10 years of stories behind Guix (Guix blog)

Pon, 04/18/2022 - 23:41
Over on the blog for the GNU Guix project, which is a "transactional package manager and an advanced distribution of the GNU system that respects user freedom", the project reflects on its ten-year journey. The post consists of personal accounts from around two dozen contributors about the project, its history, and its community. It’s been ten years today since the very first commit to what was already called Guix—the unimaginative name is a homage to Guile and Nix, which Guix started by blending together. On April 18th, 2012, there was very little to see and no actual "project". The project formed in the following months and became a collective adventure around a shared vision.

Ten years later, it’s amazing to see what more than 600 people achieved, with 94K commits, countless hours of translation, system administration, web design work, and no less than 175 blog posts to share our enthusiasm at each major milestone. It’s been quite a ride!

Git 2.36.0 released

Pon, 04/18/2022 - 18:48
Version 2.36.0 of the Git source-code management system is out. As usual, the list of new features is long; this GitHub blog post covers some of the highlights:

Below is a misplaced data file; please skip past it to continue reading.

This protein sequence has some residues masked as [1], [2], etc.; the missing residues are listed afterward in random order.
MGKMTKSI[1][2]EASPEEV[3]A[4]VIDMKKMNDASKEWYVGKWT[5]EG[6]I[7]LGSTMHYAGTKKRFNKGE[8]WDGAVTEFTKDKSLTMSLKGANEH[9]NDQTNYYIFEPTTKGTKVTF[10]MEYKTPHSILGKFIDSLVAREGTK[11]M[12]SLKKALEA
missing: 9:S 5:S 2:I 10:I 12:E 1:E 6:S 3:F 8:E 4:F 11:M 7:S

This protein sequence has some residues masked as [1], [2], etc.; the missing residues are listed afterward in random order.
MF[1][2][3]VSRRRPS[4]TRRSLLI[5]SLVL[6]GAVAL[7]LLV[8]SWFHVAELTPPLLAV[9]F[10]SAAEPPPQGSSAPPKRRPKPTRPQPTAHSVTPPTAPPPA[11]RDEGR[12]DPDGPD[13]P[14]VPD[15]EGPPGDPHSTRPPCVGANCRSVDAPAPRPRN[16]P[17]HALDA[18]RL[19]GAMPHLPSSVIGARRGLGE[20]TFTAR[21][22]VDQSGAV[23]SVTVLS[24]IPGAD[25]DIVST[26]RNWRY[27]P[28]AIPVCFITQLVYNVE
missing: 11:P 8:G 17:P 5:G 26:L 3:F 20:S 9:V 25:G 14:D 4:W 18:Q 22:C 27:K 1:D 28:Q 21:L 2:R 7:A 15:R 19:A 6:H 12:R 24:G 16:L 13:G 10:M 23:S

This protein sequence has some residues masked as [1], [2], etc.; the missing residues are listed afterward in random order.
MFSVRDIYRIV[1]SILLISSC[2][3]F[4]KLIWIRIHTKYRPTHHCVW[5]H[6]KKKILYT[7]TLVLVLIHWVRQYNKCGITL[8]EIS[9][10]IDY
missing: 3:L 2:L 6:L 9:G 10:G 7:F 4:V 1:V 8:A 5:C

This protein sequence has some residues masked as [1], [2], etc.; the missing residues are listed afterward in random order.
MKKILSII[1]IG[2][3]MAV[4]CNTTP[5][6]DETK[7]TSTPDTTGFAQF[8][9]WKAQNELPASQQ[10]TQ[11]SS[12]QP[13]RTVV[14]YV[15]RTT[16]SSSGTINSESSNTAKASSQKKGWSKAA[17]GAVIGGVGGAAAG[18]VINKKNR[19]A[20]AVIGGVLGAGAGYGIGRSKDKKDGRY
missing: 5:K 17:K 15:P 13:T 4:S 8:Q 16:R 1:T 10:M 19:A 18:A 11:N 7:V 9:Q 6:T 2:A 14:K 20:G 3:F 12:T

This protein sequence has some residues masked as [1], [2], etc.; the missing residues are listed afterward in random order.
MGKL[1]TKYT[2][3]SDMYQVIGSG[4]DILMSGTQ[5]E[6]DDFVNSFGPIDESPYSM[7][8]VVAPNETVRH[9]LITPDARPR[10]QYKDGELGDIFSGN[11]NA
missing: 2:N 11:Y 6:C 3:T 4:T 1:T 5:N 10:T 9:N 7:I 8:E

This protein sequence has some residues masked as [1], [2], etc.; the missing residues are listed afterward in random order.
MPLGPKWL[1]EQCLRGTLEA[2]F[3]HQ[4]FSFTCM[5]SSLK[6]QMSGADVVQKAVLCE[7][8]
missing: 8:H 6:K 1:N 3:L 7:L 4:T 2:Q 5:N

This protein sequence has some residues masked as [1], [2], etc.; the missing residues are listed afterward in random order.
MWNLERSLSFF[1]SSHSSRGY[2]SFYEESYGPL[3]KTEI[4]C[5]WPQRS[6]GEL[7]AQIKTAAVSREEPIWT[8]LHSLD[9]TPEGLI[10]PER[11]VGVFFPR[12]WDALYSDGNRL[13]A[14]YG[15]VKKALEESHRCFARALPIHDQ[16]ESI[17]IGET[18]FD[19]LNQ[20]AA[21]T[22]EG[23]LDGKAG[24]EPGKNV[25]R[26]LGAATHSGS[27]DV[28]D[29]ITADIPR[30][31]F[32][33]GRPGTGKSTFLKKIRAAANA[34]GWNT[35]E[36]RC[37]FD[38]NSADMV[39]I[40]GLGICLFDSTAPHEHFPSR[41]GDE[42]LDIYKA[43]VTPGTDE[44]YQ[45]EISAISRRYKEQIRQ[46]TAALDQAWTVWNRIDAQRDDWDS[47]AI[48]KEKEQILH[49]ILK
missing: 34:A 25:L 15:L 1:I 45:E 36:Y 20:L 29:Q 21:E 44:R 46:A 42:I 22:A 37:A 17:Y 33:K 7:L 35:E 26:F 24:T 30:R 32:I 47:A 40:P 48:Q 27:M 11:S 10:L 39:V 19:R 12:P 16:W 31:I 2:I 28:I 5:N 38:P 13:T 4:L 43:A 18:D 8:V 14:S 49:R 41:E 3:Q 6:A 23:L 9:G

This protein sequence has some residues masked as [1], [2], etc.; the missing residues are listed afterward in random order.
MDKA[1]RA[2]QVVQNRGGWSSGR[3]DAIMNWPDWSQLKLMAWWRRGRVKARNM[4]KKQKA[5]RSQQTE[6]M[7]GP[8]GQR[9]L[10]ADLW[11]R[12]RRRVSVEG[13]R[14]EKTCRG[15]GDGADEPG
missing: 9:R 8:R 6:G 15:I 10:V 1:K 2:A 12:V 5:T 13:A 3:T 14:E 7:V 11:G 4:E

But this [merge conflict] output can be understandably difficult to interpret. In Git 2.36, --remerge-diff takes a different approach. Instead of showing you the diffs between the merge resolution and each parent simultaneously, --remerge-diff shows you the diff between the file with merge conflicts, and the resolution.

[$] User events — but not quite yet

Pon, 04/18/2022 - 18:25
The ftrace and perf subsystems provide visibility into the workings of the kernel; by activating existing tracepoints, interested developers can see what is happening at specific points in the code. As much as kernel developers may resist the notion, though, not all events of interest on a system happen within the kernel. Administrators will often want to look inside user-space processes as well; they would be even happier with a mechanism that allows the simultaneous tracing of events in both the kernel and user space. The user-events subsystem, developed by Beau Belgrave and added during the 5.18 merge window, promises that capability, but users will almost certainly have to wait another cycle to gain access to it.

Security updates for Monday

Pon, 04/18/2022 - 14:09
Security updates have been issued by Debian (abcm2ps and chromium), Fedora (cacti, cacti-spine, and fribidi), and Mageia (crun, docker-containerd, libarchive, mediawiki, and ruby).

Kernel prepatch 5.18-rc3

Pon, 04/18/2022 - 07:33
The 5.18-rc3 kernel prepatch is out for testing. "It's Sunday afternoon, and you all know what that means. It's time for another release candidate. (Yes, yes, it's also Easter Sunday, but priorities, people!)"